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Chesapeake reorganization plan wins bankruptcy judge’s approval
A bankruptcy judge in Texas has signed off on the Chapter 11 reorganization plan of Oklahoma City’s Chesapeake Energy.
The approval this month came after the company filed reorganization bankruptcy in September. On Nov. 4, the U.S. Bankruptcy Court for the Southern District of Texas signed off on the plan which became effective Nov. 19, according to a filing made by Chesapeake Energy with the Securities Exchange Commission.
As a result, all shares outstanding before the ruling were cancelled. The filing indicated that Chesapeake Holdings, a direct wholly-owned subsidiary of Chesapeake is a direct beneficial owner of 1,351,514 shares.
When Chesapeake Energy filed bankruptcy, it owed $8.9 billion to creditors.
The company’s plan included the sale of its Mid-Continent operations where daily production averaged 12,000 barrels of oil equivalent in the second quarter of 2020.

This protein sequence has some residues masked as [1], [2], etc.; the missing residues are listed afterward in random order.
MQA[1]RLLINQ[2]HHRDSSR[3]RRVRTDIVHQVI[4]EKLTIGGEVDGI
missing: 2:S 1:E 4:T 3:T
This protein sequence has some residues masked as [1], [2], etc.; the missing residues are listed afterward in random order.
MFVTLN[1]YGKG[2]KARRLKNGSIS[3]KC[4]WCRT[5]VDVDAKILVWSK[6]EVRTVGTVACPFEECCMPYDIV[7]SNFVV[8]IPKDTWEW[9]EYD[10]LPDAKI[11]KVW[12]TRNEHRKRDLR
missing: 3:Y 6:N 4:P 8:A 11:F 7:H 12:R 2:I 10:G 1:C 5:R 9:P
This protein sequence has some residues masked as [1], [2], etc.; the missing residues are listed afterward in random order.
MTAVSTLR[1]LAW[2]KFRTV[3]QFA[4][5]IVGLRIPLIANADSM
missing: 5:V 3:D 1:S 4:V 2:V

Chesapeake planned to continue operations in the Marcellus Shale field of the Appalachia Basin where its more than 110 workers oversee operations spanning 540,000 acres. At least four drilling rigs were in operation in the play.
The company also planned to continue operations in the Eagle Ford Shale of South Texas where it had a reported 279 employees located in field offices in Carrizo Springs, Cotulla and Caldwell. They covered 655,000 acres.
Chesapeake also said it would continue to operate in the Haynesville Shale in Louisiana where about 80 employees are located in the Bossier and DeSoto parishes of the state. At least two rigs were reported to be working in the play.
The firm also said it will continue to operate in the Powder River Basin in Wyoming where it has 75 employees located in field officers in Casper and Douglas. They oversee operations covering 248,000 acres.